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Cocktail Mavens Behind Dear Irving Plot Four More Restaurants and Bars


The team behind perennially busy cocktail bars like Dear Irving and Raines Law Room is pumping out four more restaurant bars in the next year.

Yves Jadot Restaurant Group — known for cocktail bars and speakeasy vibes — will be opening a pizza restaurant, an underground lounge, a Great Gatsby-themed rooftop bar, and a to-be-named rooftop brewery this fall and into 2018.

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Cat Cora Sues Fatbird Partner for Withholding $400K


Looks like there’s bad blood between celebrity chef Cat Cora and the partner in her newer Meatpacking Southern restaurant Fatbird: Cora is reportedly suing Charissa Davidovici for a $400,000 fee she says she was never paid for use of her her name, likeness, and recipes.

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Midtown’s Portuguese Lupulo to Shutter by Year’s End


Aldea chef-owner George Mendes will shutter his more casual Portuguese restaurant Lupulo come December. Mendes tells Eater in an email that “a new lease structure put in place the past year has made operations financially difficult.”

Though the restaurant, a refuge among the middling chains near Penn Station, will close, Mendes has already started searching for a new location. In the meantime, he’ll focus his full attention on Aldea, his Michelin-starred, more upscale Portuguese restaurant in Flatiron. There, one part of Lupulo will live on through the sale of Portuguese egg custard tarts that Mendes implemented earlier this year.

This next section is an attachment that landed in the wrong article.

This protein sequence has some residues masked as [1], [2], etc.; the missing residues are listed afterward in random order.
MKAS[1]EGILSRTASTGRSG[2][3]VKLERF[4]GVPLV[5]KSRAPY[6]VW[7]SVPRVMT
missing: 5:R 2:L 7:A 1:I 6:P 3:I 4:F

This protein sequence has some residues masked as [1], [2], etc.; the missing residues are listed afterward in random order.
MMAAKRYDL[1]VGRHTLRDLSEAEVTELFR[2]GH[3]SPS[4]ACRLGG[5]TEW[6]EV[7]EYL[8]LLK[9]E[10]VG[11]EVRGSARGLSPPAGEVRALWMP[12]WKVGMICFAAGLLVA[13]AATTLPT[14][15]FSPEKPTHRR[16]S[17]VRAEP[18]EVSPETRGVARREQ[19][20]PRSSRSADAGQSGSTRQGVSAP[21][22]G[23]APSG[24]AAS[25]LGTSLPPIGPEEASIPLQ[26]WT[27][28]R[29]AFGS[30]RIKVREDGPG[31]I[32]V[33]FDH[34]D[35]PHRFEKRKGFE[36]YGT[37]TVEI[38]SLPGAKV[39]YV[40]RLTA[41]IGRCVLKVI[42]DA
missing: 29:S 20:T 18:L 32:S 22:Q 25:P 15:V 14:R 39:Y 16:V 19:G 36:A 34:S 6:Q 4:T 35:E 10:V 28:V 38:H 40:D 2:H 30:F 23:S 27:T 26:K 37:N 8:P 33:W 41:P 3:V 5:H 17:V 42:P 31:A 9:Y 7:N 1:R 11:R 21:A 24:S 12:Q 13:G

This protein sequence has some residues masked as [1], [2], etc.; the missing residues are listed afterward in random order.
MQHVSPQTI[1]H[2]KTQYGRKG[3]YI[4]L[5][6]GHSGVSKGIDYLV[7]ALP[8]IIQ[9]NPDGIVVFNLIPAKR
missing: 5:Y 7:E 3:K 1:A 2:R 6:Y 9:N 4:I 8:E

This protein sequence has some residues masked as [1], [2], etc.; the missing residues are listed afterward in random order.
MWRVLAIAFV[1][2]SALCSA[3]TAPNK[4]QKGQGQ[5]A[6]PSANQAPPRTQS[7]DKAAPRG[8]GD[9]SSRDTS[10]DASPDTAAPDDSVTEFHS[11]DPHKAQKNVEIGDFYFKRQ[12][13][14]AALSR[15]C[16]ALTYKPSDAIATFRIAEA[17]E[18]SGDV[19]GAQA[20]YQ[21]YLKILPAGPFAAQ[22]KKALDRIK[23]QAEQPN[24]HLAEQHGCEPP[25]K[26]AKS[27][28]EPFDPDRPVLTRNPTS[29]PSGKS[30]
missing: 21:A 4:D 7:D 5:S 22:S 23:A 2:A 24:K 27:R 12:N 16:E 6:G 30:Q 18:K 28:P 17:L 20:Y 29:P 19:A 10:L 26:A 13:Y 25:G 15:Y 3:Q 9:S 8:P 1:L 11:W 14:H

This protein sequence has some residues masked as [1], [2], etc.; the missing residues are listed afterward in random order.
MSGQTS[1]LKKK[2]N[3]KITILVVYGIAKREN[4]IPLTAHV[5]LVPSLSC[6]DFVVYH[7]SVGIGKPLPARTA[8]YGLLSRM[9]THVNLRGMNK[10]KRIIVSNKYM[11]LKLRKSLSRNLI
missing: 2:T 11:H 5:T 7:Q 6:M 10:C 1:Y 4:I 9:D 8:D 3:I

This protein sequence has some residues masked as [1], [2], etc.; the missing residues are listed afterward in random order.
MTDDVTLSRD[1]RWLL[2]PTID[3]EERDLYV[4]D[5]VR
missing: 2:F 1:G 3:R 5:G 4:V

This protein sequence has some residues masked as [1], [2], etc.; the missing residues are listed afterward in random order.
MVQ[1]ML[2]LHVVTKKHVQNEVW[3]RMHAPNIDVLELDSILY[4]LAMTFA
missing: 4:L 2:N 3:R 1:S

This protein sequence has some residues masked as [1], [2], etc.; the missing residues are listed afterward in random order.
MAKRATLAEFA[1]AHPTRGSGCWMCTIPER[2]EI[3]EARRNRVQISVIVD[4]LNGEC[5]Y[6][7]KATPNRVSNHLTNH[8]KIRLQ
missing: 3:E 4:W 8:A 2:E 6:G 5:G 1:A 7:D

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Ambitious New Sichuan Restaurant Makes Its St. Mark’s Debut


Flushing Sichuan restaurant Szechuan Mountain House has opened its East Village location at 23 Saint Mark’s Place, complete with a koi pond and cast-iron tea post. Bedford and Bowery reports that the restaurant is aiming high — owners want the location to win a Michelin star at some point. Dishes like sliced pork belly with chili garlic sauce, Chinese yam, and fish fillet stew with pickled cabbage and chili are on the menu. A grand opening will come later this month.

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Pastry Chefs Forced to Get Creative as Vanilla Prices Soar


As Hurricane Harvey barreled toward Texas, Rebecca Masson, owner of Houston’s Fluff Bake Bar, thought about what was most important to her; what she had to keep safe. She ran to her pantry, grabbed the last 10 quarts of vanilla she had, and sped to shelter. At a time when top vanilla producers are charging $600 to $750 per kilogram for vanilla beans, Masson’s stash of vanilla was nothing short of liquid gold. “I could not risk it being flooded or stolen,” she says. “To lose all my vanilla? That would be no joke.”

Bakers and ice cream makers across the country have been crushed by the price surge for vanilla, which spiked after a cyclone hit Madagascar, the world’s leading producer of vanilla, on March 7. The current $600 per kilogram price is up from around $100 in 2015, and near $500 per gallon for pure vanilla extract, which sold for $70 a gallon in 2015.